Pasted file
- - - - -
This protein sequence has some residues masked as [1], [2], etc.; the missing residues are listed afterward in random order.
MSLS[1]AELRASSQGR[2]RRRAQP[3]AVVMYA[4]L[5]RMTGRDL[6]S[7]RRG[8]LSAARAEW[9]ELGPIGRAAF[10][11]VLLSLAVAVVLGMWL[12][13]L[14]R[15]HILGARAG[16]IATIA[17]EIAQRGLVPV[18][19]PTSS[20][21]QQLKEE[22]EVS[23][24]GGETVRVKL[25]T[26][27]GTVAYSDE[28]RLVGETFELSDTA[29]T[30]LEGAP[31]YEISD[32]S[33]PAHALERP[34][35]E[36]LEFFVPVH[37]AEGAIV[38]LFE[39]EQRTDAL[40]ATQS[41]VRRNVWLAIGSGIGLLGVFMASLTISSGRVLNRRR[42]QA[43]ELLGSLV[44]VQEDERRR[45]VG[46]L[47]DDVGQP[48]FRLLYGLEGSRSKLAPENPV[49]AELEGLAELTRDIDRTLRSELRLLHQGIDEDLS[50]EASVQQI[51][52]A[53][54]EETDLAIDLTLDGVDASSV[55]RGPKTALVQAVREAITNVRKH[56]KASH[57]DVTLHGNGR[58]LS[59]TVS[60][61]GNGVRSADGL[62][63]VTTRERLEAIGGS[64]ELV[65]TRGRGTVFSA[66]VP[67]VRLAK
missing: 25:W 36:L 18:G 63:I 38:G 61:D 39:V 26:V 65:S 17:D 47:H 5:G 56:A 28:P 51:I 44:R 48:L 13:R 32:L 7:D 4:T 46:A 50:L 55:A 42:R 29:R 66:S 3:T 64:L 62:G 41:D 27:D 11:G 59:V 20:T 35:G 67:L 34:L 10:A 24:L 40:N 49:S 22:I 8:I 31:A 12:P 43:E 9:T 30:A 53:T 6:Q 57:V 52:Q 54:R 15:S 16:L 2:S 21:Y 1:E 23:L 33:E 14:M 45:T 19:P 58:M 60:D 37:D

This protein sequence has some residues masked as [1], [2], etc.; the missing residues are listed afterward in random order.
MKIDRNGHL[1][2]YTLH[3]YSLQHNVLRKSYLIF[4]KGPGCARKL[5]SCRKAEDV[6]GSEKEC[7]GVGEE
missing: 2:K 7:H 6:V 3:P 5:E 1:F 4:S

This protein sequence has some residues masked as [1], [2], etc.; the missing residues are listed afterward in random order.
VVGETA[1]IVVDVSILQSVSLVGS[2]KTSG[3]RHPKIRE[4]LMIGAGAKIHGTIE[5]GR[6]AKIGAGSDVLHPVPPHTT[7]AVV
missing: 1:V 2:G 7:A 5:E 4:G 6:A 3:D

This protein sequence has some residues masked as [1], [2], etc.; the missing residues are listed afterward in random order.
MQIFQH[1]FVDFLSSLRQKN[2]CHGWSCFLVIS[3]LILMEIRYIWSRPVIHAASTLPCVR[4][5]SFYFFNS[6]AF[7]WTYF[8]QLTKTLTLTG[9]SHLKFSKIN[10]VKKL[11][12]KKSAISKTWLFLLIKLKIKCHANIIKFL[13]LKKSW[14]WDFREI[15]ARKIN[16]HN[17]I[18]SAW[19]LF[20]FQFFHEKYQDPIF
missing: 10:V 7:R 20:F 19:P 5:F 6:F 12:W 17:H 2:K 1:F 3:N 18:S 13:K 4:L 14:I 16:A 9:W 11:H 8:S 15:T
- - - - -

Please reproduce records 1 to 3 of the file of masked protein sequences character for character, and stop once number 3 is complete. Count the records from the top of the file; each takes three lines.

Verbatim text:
This protein sequence has some residues masked as [1], [2], etc.; the missing residues are listed afterward in random order.
MSLS[1]AELRASSQGR[2]RRRAQP[3]AVVMYA[4]L[5]RMTGRDL[6]S[7]RRG[8]LSAARAEW[9]ELGPIGRAAF[10][11]VLLSLAVAVVLGMWL[12][13]L[14]R[15]HILGARAG[16]IATIA[17]EIAQRGLVPV[18][19]PTSS[20][21]QQLKEE[22]EVS[23][24]GGETVRVKL[25]T[26][27]GTVAYSDE[28]RLVGETFELSDTA[29]T[30]LEGAP[31]YEISD[32]S[33]PAHALERP[34][35]E[36]LEFFVPVH[37]AEGAIV[38]LFE[39]EQRTDAL[40]ATQS[41]VRRNVWLAIGSGIGLLGVFMASLTISSGRVLNRRR[42]QA[43]ELLGSLV[44]VQEDERRR[45]VG[46]L[47]DDVGQP[48]FRLLYGLEGSRSKLAPENPV[49]AELEGLAELTRDIDRTLRSELRLLHQGIDEDLS[50]EASVQQI[51][52]A[53][54]EETDLAIDLTLDGVDASSV[55]RGPKTALVQAVREAITNVRKH[56]KASH[57]DVTLHGNGR[58]LS[59]TVS[60][61]GNGVRSADGL[62][63]VTTRERLEAIGGS[64]ELV[65]TRGRGTVFSA[66]VP[67]VRLAK
missing: 25:W 36:L 18:G 63:I 38:G 61:D 39:V 26:V 65:S 17:D 47:H 5:G 56:A 28:P 51:I 44:R 48:L 13:R 32:L 7:D 4:T 46:A 50:L 55:A 42:R 29:R 66:S 3:T 64:L 62:G 41:D 27:D 11:G 59:V 20:T 35:G 67:L 34:L 10:A 24:L 40:N 49:S 22:I 8:I 31:A 12:P 43:E 9:T 30:A 53:T 6:Q 57:V 52:Q 54:R 15:S 16:L 2:S 21:Y 1:E 23:L 33:E 14:M 45:T 19:P 58:M 60:D 37:D

This protein sequence has some residues masked as [1], [2], etc.; the missing residues are listed afterward in random order.
MKIDRNGHL[1][2]YTLH[3]YSLQHNVLRKSYLIF[4]KGPGCARKL[5]SCRKAEDV[6]GSEKEC[7]GVGEE
missing: 2:K 7:H 6:V 3:P 5:E 1:F 4:S

This protein sequence has some residues masked as [1], [2], etc.; the missing residues are listed afterward in random order.
VVGETA[1]IVVDVSILQSVSLVGS[2]KTSG[3]RHPKIRE[4]LMIGAGAKIHGTIE[5]GR[6]AKIGAGSDVLHPVPPHTT[7]AVV
missing: 1:V 2:G 7:A 5:E 4:G 6:A 3:D